DC United Receives Approval To Build Audi Field Raiders Securing Bank Financing For Vegas Stadium? Most Dolphins Season-Ticket Prices Will Not Change Hansen Remains Confident In Seattle Arena Project Players Praise New Ballpark Of The Palm Beaches Facility Notes Lions Unveil $100M Renovation Plan For Ford Field Lions Want To Host Another Super Bowl Redskins Analyst: Is McCloughan Drinking Again? Facility Notes
SBD/May 14, 2013/Facilities
Dolphins, Ross Spent $10M Over Six Weeks In Campaign For Public Stadium Funding
Published May 14, 2013
WHAT'S NEXT? In Ft. Lauderdale, Craig Davis wrote it is “undetermined when the next call will come for public money.” Indications are the Dolphins “won't knock on that door again” until Florida House Speaker Will Weatherford “vacates the leadership post after next year.” The team “for the short-term” will “continue to play in Sun Life as is, even if the Super Bowl doesn’t.” But “push will eventually come to shove.” L.A. already has “been mentioned, as it always is when a franchise is in need of a better stadium” (South Florida SUN-SENTINEL, 5/12).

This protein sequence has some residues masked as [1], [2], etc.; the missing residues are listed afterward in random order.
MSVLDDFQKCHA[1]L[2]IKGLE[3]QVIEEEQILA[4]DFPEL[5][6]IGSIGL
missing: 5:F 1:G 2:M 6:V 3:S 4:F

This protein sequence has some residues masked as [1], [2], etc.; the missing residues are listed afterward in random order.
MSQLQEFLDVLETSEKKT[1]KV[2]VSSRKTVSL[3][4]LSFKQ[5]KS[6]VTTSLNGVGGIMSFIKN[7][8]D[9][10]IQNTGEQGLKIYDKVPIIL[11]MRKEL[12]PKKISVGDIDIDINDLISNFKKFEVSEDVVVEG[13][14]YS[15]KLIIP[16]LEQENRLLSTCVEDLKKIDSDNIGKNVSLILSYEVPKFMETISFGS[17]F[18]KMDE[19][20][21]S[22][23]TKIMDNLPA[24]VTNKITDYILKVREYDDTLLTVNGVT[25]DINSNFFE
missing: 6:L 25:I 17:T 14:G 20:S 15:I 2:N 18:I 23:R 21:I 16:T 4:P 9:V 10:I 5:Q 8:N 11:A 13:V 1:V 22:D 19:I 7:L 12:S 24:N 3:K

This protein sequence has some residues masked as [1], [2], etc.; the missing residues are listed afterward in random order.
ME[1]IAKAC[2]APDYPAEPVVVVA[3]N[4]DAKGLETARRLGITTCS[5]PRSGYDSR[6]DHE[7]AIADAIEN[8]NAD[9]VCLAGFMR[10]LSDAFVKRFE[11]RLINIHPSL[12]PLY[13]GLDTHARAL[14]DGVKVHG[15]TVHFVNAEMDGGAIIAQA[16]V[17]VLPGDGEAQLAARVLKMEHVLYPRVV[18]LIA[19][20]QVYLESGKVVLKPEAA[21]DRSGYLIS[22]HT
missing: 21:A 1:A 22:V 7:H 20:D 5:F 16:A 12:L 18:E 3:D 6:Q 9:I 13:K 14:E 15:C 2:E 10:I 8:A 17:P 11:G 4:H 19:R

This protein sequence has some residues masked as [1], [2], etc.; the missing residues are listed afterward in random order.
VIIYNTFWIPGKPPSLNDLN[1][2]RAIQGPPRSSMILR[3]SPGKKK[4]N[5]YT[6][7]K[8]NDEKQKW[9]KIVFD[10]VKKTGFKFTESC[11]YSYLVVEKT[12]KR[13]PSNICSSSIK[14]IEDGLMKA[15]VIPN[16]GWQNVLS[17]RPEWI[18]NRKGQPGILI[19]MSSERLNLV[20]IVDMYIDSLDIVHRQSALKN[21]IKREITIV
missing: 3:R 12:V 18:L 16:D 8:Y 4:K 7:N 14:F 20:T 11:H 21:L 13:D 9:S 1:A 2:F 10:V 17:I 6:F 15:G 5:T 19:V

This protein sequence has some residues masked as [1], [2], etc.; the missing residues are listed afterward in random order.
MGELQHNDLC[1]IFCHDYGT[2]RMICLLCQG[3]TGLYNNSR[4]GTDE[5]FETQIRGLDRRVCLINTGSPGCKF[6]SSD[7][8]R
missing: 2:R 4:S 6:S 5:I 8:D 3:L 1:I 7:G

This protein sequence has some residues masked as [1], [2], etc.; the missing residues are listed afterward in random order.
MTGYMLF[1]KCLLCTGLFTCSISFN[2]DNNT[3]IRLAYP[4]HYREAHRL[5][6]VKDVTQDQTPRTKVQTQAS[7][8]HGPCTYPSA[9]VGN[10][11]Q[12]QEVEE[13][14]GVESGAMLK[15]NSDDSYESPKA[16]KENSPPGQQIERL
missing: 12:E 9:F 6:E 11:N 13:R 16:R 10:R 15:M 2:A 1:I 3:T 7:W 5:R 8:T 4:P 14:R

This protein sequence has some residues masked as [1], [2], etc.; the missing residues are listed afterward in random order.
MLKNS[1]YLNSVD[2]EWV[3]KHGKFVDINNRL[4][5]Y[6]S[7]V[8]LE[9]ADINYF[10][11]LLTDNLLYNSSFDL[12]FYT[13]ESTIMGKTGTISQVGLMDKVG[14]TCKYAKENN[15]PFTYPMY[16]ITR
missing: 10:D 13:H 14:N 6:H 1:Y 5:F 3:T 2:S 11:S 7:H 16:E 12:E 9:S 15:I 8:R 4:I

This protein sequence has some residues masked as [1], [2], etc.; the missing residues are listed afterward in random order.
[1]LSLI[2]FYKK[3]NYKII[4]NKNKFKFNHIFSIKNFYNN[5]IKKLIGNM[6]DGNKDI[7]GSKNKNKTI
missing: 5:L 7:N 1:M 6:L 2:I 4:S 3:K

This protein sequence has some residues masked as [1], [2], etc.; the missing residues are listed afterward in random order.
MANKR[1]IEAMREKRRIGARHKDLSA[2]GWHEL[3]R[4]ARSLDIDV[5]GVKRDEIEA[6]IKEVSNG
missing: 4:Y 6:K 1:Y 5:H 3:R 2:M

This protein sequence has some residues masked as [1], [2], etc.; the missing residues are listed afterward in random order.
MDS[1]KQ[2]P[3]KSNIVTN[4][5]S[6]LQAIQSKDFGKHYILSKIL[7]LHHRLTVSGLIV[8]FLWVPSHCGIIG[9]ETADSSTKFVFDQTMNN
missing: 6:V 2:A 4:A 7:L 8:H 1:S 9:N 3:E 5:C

PALM READING: In West Palm Beach, Frank Cerabino wrote under the header, “Palm Beach County Can’t Be Dolphins’ Rebound Relationship.” The Dolphins failing to obtain public funding is “no excuse to be pretending to be tossing away a 26-year relationship with Sun Life Stadium in Miami Gardens by running into our arms.” That is “like getting jilted by your longtime sweetheart and reacting by putting the moves on her little sister.” Palm Beach County “shouldn’t be taken seriously.” Cerabino: “Who’s going to believe the citizens of Palm Beach County are itching for a chance to pay for a 60,000-seat-football-stadium spawned by spite?” (PALM BEACH POST, 5/12). Also in West Palm Beach, Randy Schultz wrote building a stadium in Palm Beach County “would be prohibitively expensive.” The county would be “mere leverage as the Dolphins tried to get more from Miami-Dade” (PALM BEACH POST, 5/12).